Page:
Diabetes and hypoglycemia when playing sports

Another explanation for exercise-induced hypoglycemia is found in diabetes. In fact, most of the time it is referred to in the context of this condition. The dosage of insulin or antidiabetic drugs taken by mouth may not correspond to the metabolic needs of the moment.

In these cases, the sequelae can manifest themselves during sports activity, or even 24-48 afterwards. The insulin / antidiabetic dose, the patient's diet and sudden changes in training schedules combine with each other to generate episodes of this type.

Generally speaking, these are the three reasons why there is a drop in blood glucose. According to the researchers, most cases are reported 20 minutes after starting the activity.

In addition, studies indicate that, apart from the symptoms described, it can alter thermoregulatory adaptation and weaken muscles and tendons (which translates into an increased risk of injury).

Tips to Avoid Exercise-Induced Hypoglycemia

There are many things you can do to avoid this condition. The most important thing is to modify your diet in relation to the type of activity you are doing. Every athlete, whether amateur or professional, must implement a diet that meets their energy demands.

When you omit this, you fail to progress in your discipline and you expose yourself to these episodes that put your health in check. Even if the program you choose is personalized, it is recommended to avoid the classic distribution of three meals, and replace them with portions of six throughout the day.

A healthy and balanced diet is essential to avoid episodes of low glucose.

According to the researchers, these they must have a leading role in supplements and carbohydrates. Still, you should include other nutritional groups for a balanced diet.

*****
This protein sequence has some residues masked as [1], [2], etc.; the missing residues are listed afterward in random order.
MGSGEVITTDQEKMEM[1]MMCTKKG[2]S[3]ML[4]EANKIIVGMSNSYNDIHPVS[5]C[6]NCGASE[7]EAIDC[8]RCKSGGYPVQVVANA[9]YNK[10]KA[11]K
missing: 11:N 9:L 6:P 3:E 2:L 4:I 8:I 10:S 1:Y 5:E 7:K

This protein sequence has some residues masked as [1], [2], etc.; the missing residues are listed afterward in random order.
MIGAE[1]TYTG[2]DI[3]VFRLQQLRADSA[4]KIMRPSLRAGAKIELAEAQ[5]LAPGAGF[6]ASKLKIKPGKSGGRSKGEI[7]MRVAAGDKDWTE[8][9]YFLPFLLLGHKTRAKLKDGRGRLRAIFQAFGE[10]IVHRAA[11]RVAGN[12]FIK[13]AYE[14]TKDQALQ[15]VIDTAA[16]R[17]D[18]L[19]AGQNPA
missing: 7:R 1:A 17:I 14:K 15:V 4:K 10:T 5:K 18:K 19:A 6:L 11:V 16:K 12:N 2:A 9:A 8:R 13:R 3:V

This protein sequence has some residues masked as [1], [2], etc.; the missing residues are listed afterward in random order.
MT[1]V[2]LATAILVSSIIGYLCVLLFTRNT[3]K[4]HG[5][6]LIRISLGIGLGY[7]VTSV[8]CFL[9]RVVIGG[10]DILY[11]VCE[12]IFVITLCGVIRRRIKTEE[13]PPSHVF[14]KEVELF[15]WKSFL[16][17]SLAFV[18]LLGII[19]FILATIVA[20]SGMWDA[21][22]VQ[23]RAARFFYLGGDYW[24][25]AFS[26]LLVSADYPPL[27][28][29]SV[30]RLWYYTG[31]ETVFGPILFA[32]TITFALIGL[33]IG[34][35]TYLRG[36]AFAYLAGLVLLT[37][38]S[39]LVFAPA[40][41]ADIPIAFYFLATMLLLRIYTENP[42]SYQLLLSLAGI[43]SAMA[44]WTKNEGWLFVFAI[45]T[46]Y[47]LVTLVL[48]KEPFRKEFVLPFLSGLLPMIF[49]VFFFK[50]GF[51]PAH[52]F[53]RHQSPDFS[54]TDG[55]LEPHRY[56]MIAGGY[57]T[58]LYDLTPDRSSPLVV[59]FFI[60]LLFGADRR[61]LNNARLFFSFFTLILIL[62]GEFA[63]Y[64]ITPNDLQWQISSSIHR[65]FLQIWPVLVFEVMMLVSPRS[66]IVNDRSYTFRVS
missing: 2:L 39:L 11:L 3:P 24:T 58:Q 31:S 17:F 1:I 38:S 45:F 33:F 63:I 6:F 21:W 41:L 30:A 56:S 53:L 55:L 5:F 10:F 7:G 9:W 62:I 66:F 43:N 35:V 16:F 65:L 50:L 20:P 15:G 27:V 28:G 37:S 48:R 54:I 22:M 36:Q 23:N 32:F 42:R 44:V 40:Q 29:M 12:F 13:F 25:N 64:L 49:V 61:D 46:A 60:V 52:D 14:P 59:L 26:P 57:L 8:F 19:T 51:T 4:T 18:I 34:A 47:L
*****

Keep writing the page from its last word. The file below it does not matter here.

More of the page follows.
You should also avoid skipping breakfast or going out to train on an empty stomach (regardless of your sport). It is known that most cases of low glucose are generated when people train under these conditions. Other things you can keep in mind are the following:

  • See a nutrition specialist so that it can design a food plan based on your caloric requirements.
  • Avoid including only foods with a high glycemic index in your diet.
  • Use supplements if you train with high intensity disciplines.
  • Check your blood glucose index regularly if you are a diabetic patient.
  • Consult with your specialist if you suffer from diabetes and experience these episodes.
  • Make sure you eat well before and after every workout.
  • Drink plenty of fluids, preferably water. Cut down on coffee, alcohol, sugary drinks, and other "substitutes" for it.
  • Create habits in terms of the times you choose to train.
  • Get a general analysis of your health with a qualified doctor.

In short, maintaining a healthy life will help you avoid sports hypoglycemia. If you suffer a recurrence of the cases, do not hesitate to consult a specialist. Some metabolic disorders and underlying diseases may be altering the way your body uses the glucose you consume.